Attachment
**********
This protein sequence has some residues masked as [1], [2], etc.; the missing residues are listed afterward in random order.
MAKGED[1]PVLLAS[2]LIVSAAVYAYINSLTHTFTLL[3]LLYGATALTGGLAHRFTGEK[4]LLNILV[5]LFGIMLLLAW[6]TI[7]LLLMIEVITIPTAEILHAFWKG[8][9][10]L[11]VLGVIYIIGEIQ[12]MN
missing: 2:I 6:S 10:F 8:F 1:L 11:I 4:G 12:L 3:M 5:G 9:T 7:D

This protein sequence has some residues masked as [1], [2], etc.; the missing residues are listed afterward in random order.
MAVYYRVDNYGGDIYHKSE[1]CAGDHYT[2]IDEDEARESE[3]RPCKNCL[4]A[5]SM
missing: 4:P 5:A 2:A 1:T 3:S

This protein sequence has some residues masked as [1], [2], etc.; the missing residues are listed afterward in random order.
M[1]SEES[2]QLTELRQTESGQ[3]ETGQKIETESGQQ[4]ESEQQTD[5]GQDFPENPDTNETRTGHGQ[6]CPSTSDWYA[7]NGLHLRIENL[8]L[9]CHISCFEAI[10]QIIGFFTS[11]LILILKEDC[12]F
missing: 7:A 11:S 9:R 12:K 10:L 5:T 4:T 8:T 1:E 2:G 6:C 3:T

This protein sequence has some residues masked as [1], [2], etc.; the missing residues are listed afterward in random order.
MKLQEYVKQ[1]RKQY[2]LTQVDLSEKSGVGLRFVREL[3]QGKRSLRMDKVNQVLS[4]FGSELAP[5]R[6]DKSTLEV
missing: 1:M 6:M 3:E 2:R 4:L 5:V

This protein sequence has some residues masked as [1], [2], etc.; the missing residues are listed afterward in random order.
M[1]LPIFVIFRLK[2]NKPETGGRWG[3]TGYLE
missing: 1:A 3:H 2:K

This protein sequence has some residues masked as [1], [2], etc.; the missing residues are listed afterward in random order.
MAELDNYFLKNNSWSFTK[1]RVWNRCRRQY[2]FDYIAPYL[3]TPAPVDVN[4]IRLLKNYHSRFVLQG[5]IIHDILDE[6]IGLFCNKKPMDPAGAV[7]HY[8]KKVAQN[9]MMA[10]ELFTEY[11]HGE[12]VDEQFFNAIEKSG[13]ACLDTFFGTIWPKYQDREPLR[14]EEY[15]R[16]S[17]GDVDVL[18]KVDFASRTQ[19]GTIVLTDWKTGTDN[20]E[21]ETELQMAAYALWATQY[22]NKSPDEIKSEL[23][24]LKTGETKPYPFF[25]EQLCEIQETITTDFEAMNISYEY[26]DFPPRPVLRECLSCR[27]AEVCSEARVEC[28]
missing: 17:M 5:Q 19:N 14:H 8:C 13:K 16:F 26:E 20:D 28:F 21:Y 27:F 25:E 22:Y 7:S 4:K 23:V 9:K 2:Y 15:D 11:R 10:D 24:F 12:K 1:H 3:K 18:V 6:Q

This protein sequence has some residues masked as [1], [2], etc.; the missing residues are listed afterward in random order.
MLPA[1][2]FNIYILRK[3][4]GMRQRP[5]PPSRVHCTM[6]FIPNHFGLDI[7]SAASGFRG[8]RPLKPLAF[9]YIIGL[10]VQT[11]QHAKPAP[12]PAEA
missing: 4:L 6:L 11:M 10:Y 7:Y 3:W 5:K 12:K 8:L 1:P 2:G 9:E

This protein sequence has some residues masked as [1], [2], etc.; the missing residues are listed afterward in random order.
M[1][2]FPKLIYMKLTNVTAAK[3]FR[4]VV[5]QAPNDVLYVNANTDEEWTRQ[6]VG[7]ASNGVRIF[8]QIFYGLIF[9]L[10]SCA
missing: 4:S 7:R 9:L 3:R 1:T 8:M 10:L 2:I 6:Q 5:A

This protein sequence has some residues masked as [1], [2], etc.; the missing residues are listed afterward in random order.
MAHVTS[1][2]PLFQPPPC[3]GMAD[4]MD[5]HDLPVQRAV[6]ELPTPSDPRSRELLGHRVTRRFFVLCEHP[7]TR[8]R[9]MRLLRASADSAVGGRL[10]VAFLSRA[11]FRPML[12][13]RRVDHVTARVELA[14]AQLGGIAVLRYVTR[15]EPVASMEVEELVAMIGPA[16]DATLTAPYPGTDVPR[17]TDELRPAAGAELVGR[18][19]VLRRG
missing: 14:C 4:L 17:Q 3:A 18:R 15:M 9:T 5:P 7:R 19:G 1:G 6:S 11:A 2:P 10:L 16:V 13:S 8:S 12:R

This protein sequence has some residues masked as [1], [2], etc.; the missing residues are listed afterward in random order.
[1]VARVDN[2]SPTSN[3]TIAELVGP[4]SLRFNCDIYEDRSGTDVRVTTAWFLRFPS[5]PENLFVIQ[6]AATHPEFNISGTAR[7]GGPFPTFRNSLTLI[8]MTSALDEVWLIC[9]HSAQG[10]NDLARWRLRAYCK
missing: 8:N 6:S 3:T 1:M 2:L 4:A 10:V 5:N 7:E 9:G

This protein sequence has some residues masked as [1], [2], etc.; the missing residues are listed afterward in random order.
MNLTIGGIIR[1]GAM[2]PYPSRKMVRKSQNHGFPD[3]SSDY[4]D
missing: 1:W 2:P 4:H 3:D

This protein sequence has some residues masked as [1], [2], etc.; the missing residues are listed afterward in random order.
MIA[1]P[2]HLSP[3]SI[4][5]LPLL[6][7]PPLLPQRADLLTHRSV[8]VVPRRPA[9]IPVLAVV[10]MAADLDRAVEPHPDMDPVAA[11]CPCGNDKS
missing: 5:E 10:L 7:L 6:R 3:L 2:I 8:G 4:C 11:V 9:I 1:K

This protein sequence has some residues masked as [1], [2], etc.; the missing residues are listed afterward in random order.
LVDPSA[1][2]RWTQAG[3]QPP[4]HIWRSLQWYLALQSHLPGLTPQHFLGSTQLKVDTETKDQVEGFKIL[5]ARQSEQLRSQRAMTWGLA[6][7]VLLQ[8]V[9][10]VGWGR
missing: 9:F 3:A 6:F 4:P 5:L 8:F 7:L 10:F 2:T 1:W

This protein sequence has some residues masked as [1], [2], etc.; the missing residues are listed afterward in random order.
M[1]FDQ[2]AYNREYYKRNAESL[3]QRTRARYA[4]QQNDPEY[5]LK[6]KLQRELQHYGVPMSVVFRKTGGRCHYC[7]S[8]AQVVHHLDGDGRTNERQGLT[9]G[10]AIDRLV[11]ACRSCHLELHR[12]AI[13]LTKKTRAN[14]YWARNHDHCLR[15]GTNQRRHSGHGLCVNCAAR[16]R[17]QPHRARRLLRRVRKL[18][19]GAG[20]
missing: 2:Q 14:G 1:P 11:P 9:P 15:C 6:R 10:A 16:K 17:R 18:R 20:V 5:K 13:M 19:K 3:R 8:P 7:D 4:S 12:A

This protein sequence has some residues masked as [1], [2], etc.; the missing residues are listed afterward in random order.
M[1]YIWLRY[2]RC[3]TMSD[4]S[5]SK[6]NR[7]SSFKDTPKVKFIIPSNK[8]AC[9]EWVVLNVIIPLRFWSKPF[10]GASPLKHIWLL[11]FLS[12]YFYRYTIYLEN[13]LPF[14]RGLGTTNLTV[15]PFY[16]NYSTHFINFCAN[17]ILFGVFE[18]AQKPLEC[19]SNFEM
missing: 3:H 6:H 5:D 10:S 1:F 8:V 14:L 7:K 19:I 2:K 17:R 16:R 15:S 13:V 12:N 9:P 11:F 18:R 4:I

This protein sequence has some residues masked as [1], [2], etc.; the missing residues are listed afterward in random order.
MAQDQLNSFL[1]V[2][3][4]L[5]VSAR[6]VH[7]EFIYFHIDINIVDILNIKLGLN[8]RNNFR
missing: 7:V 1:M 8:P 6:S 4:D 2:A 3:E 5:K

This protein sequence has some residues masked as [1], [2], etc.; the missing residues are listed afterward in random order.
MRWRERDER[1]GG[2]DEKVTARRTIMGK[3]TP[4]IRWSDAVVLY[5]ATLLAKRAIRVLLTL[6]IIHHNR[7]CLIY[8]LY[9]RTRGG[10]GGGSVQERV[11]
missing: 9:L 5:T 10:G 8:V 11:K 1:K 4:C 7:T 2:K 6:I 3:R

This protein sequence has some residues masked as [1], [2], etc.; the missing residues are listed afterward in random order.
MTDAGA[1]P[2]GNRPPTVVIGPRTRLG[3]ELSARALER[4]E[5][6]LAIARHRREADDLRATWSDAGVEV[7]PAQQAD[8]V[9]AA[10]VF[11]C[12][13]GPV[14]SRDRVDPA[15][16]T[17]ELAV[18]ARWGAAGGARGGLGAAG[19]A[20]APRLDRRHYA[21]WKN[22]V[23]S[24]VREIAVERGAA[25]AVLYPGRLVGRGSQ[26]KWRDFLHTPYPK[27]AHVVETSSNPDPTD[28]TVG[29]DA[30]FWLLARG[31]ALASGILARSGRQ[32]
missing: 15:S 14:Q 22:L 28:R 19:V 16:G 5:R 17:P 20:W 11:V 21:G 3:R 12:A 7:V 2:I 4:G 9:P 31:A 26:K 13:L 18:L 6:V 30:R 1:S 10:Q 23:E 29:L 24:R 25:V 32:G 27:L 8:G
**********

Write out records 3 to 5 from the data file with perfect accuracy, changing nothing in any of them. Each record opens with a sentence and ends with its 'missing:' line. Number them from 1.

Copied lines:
This protein sequence has some residues masked as [1], [2], etc.; the missing residues are listed afterward in random order.
M[1]SEES[2]QLTELRQTESGQ[3]ETGQKIETESGQQ[4]ESEQQTD[5]GQDFPENPDTNETRTGHGQ[6]CPSTSDWYA[7]NGLHLRIENL[8]L[9]CHISCFEAI[10]QIIGFFTS[11]LILILKEDC[12]F
missing: 7:A 11:S 9:R 12:K 10:L 5:T 4:T 8:T 1:E 2:G 6:C 3:T

This protein sequence has some residues masked as [1], [2], etc.; the missing residues are listed afterward in random order.
MKLQEYVKQ[1]RKQY[2]LTQVDLSEKSGVGLRFVREL[3]QGKRSLRMDKVNQVLS[4]FGSELAP[5]R[6]DKSTLEV
missing: 1:M 6:M 3:E 2:R 4:L 5:V

This protein sequence has some residues masked as [1], [2], etc.; the missing residues are listed afterward in random order.
M[1]LPIFVIFRLK[2]NKPETGGRWG[3]TGYLE
missing: 1:A 3:H 2:K